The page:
Signy took a deep breath. “Listen, Pilar. Just listen for a minute. We have enough money to cover one more month’s mortgate payments on the houses in Taos and Seattle. And that’s all we’ve got.” Paul’s house in New Hampshire was a family legacy of his and paid for a hundred years ago, thank goodness. “We have one more payment coming in from that bit we did for Gulf Coast Intersystems, the tweak on their negotiations with the Arian people for fuel canisters. It’s a small payment. That’s it. I don’t have time to hate you right now. I’ve got to dig around for a contract for us, or Edges goes poof!”
Signy wondered, even as the words came flying out, what the hell she was doing. Having a temper tantrum, obviously, and she knew she would feel guilty later, sick at her loss of control, contrite.
“Why didn’t you stop me?” Pilar asked.
Pilar really did look hurt. Wounded. Worried, even. Oh, damn that face of hers, perfect wedge of cheekbone, big dark eyes, her aristocratic Hispanic-Anglo features.
“Damn it, Pilar! The charges that damn near broke us came in all in the same day, and you were off-line. Out of the net. Taking that little recreation break with your new guitarist, weren’t you?”
Mendez was tasty, granted. If I’d been Pilar, Signy thought, I would have stolen a few hours in that Scottsdale hotel, the one with the good security that Paul and I couldn’t break through.
We had fun trying, Paul and I, but if we can’t get some work real fast, the fun’s over. I can’t let this group be destroyed, not without a fight, certainly not because Pilar-fucking-Videla gets urges for artistic flings. “You’re a grown-up, Pilar. It’s not my job to stop you. It isn’t Paul’s job, either.”
“Look, I said I’m sorry.” Pilar stood up and reached down for her carry-on. Tears stood in Pilar’s eyes. “You’re over the edge, Signy. We’ll talk about this later.”
Pilar dissolved, damn it, just vanished, all the feeds to Seattle blanked out, and Pilar’s dramatic exit did not help Signy’s temper at all. Signy tried an access sequence to the Seattle house, another, but the codes were tricky. She kept herself away from the emergency override, unwilling to break the unwritten rule that said, Don’t use emergency overrides unless it’s an emergency; we all need privacy sometimes.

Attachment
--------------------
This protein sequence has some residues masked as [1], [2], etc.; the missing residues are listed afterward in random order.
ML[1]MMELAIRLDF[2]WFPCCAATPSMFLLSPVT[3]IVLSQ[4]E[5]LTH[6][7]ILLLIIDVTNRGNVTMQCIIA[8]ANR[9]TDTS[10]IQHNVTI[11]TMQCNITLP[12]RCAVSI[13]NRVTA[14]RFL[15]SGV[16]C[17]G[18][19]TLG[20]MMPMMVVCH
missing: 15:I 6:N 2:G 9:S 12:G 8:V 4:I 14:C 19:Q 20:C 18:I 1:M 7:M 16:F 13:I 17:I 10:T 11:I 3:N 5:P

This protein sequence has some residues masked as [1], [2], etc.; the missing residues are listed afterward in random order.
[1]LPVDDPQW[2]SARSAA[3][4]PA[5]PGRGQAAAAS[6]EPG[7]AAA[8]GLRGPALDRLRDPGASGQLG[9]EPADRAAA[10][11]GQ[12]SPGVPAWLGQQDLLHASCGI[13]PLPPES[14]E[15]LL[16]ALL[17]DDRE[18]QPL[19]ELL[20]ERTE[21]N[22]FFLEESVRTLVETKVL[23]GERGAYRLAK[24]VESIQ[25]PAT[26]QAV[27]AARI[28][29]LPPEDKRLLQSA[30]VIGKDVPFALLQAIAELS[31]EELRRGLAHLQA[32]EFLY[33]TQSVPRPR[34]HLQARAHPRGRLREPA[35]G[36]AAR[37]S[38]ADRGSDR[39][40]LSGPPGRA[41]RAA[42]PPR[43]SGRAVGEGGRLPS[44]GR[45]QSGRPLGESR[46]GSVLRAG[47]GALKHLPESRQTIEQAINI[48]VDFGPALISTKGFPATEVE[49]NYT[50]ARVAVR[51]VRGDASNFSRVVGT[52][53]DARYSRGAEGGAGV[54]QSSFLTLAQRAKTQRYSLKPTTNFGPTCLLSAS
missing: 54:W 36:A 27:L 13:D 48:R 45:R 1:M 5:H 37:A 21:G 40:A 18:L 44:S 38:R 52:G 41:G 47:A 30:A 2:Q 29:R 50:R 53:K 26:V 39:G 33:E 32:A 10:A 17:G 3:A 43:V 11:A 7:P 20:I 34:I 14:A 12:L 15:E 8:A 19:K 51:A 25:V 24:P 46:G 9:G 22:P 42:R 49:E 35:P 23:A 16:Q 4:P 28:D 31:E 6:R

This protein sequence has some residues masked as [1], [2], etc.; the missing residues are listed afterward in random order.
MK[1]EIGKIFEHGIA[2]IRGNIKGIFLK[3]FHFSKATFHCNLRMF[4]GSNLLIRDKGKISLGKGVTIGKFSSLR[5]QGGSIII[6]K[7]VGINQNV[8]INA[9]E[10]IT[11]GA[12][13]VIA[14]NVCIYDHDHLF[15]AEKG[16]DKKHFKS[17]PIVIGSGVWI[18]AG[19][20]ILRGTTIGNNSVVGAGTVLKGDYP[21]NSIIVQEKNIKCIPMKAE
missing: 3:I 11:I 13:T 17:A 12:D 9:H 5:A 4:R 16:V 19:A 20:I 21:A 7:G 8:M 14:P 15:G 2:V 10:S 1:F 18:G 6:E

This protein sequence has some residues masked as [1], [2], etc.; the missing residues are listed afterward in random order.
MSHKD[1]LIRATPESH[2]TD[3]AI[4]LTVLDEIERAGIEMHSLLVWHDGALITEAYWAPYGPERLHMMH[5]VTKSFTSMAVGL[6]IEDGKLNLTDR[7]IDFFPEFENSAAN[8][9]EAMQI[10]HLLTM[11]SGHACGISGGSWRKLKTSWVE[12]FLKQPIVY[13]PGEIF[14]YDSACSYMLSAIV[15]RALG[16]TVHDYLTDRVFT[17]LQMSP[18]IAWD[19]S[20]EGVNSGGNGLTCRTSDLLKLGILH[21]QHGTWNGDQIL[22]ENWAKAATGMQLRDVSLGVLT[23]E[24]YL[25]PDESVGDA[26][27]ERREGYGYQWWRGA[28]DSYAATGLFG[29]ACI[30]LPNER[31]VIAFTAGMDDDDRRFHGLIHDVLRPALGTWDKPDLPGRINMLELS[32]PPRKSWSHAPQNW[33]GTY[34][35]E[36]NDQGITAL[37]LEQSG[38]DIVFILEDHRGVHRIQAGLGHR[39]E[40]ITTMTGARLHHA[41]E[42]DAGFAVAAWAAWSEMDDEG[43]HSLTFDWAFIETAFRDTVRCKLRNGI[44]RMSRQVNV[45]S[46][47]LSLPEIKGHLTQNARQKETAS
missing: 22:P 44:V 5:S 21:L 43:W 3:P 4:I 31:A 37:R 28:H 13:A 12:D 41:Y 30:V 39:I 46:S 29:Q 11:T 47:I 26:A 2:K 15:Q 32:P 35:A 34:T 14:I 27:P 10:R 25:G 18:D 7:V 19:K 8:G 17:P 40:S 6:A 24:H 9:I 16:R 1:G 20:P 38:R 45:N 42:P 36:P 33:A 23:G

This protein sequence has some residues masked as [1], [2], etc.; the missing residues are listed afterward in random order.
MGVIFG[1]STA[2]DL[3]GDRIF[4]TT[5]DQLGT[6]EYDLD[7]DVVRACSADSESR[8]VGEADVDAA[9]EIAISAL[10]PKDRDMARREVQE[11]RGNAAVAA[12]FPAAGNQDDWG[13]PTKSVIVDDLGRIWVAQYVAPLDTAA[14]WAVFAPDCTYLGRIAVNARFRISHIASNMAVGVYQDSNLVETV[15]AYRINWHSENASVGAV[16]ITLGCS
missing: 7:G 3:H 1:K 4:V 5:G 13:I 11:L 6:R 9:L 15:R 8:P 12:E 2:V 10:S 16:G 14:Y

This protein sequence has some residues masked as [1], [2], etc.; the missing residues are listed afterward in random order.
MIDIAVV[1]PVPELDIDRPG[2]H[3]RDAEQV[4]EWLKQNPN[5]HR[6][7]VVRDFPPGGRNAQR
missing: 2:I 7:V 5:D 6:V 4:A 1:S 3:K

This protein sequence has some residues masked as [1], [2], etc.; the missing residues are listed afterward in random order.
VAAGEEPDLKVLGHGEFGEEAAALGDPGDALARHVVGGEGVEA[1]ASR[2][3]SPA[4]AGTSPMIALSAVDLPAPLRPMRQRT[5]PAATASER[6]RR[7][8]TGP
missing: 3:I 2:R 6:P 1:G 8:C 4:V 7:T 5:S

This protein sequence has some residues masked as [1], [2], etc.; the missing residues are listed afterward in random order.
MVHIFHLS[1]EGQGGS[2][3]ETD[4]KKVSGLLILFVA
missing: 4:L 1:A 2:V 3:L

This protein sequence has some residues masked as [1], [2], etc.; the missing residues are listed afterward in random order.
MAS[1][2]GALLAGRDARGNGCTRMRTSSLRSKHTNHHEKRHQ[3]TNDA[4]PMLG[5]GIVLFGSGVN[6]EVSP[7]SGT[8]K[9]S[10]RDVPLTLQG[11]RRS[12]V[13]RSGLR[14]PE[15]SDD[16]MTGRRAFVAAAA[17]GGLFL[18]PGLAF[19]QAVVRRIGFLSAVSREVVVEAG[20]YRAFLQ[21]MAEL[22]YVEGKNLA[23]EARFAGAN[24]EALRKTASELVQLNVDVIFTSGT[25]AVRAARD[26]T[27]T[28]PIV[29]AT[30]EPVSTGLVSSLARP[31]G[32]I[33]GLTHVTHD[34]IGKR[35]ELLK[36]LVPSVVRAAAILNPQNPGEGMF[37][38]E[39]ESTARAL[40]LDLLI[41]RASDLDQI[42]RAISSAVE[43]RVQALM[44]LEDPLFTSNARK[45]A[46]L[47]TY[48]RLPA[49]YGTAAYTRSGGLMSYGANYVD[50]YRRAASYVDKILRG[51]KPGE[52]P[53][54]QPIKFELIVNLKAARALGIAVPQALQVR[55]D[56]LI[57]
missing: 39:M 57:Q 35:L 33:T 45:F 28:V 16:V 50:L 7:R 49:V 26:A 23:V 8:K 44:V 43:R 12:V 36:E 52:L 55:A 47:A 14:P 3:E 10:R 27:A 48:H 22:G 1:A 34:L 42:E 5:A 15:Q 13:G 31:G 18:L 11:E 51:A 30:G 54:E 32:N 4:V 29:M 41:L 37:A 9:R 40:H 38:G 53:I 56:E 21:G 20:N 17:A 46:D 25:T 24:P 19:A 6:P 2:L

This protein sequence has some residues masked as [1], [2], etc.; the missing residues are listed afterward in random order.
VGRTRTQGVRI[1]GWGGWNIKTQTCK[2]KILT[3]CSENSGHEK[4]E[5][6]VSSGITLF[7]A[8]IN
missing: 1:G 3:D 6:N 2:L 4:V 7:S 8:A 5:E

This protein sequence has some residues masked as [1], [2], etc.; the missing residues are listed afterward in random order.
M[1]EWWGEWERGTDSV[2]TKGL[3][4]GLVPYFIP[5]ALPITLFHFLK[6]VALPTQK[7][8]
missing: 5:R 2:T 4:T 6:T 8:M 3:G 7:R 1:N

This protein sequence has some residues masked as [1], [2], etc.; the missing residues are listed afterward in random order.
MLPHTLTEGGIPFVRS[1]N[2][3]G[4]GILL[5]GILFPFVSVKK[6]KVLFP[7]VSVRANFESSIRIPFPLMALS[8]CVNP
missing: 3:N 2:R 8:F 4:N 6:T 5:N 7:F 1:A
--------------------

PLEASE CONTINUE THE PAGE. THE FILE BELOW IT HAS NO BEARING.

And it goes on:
Signy slapped at the keyboard and folded her arms against her chest. Pilar didn’t always act like a grown-up? How about Signy Thomas? Mature, reasonable Signy Thomas, terrified of losing the group, family, whatever, called Edges. Pilar and Janine. Signy and Jared. Paul. All they were to each other, strength, support, synergy; they couldn’t lose each other, damn it! Afraid of that loss, Signy had tried to hide her fear in anger, and the obvious target had been Pilar.
Signy typed a message for Seattle.
[Signy] Apologies. Contrition. I love you.
She sent it. The message would sit there until Pilar decided to respond, and that could be days; sometimes when Pilar got upset she vanished to the streets and didn’t come back until she’d settled whatever demons were after her. She’d done it before.
Janine might help, but Signy hadn’t seen her in the Seattle house. Janine had gone off to visit her folks while Pilar was out on the road, but Janine was due back—
Signy pulled up the file where Edges posted itineraries, when they remembered. Janine was due back sometime today.
Paul’s Call Me light blinked awake on Signy’s console. He was up early, for Paul. In New Hampshire, it was noon.
Paul wanted something. Okay, she’d talk to him.
[Signy] What is it, Paul?
[Paul] A contract.
[Signy] We’ll take it.
She got up and walked toward the kitchen, hoping this morning’s coffee hadn’t gone too stale.
Paul’s voice came through the speaker above the sink. “Just like that? Don’t you think you should hear what it is before we sign on?”
“Just take it, Paul. I don’t care if it’s with the Mafia, for pity’s sake. We need the money.”
Signy poured herself a cold cup of coffee and stuck it in the nuke.
“Calm down, Signy.”
Listening, was he, while she yelled at Pilar? Oh, Paul!
“I’ll try,” Signy said.
“Drink your coffee,” Paul said.
The coffee tasted bitter, old. Signy sipped at it anyway, forced it down over the lump in her throat. “Go ahead, Paul. Tell me about the job.”
“The contract is with a company called Tanaka,” Paul said. “Come in the studio and we’ll look at it.”
Copyright © 1996 by Sage Walker